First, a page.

During a policy process, authorities receive large amounts of unsolicited information and advice. Often, they ignore it. Instead, policy makers directly seek the information and advice they need.
Policy makers need information for making decisions. They usually prefer it in short, quickly comprehended, summary form. This section helps you to write two forms of summary, a briefing memo and an opinion statement.
What kinds of information or advice do policy makers typically need?
For consideration of an issue, general information might include assessments of events or conditions; arguments and critical analysis of arguments; review of policy options and technical analysis of the options; specialized topic reports; investigative reports; summaries of laws germane to the issue; legal counsel on interpretation of laws; summaries of expert opinion, of public opinion, and of political advocacy.
Beyond these general types of information, any single issue demands its own particular and detailed information.
For example, a municipality that is developing a comprehensive plan for land use will need general assessments of area conditions (environmental, economic, historical, and cultural factors); reports on currents costs of providing services in the area (such as roads, water, and sewage treatment); summaries of relevant state law (such as regulations governing municipal planning), and more.
To apply general information to a specific municipality (such as a township or village), its elected officials might ask county or state government agencies for local population statistics, economic projections, or environmental data. They might ask legal counsel to examine land use planning tools such as zoning ordinances in nearby municipalities, or to review case law on legal challenges to them.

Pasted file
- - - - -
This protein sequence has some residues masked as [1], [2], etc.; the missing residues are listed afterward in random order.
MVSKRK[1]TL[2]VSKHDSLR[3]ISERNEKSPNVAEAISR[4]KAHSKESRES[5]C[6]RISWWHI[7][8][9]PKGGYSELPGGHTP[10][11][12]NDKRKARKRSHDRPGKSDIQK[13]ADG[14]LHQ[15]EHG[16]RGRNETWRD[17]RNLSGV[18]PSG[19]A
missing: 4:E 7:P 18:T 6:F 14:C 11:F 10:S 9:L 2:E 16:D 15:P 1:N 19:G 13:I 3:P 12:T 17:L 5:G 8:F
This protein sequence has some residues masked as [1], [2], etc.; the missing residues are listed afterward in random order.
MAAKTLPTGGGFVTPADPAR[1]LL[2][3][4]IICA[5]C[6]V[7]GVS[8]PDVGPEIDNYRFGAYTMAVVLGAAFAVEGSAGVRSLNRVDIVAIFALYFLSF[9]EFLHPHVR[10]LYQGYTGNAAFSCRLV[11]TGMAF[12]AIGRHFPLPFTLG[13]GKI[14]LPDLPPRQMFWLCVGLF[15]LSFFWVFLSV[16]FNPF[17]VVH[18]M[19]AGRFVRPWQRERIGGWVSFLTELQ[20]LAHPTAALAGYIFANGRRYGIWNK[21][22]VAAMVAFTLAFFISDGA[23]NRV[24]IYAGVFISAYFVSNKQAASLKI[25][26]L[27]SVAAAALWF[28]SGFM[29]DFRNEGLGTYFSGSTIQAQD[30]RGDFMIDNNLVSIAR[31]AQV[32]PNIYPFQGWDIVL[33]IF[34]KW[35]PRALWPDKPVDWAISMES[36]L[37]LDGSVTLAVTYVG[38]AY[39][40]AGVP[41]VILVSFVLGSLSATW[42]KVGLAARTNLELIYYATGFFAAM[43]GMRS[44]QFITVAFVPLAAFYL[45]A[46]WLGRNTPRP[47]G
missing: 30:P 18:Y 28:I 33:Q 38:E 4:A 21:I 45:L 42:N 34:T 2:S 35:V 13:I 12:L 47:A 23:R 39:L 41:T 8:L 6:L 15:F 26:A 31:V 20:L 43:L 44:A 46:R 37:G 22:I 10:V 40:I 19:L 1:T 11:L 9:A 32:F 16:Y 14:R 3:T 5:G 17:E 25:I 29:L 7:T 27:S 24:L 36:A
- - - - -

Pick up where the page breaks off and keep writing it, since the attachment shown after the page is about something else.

To prepare for public discussion of draft plans and ordinances, the officials will seek political advice. They will want to know the opinion and advice of organized groups as well as individuals living in the municipality.
Who provides information to policy makers?
It varies by level of government. In federal and state government, professional staff might produce much of the needed information. The staff’s know how, or familiarity with the policy process and understanding of the political context, enables them to inform policy makers usefully. Staff members typically write briefing memos. As distinguished from extensive memos such as policy analysis memos, briefing memos are terse and targeted summaries of essentials. They might be composed to update an official on a current topic, for example.
Because municipal governments often have small staffs (or no staff), local elected officials might do their own information gathering. They might utilize a range of information providers including experts (representing subject knowledge), advocacy and stakeholder groups (representing organized interests), legal counsels (representing rules and procedures), other officials and associations of elected officials (representing politics), and citizens (representing the opinion or experience of individuals or groups).
Any of these providers might write an opinion statement or a briefing memo to inform an official’s work of representation.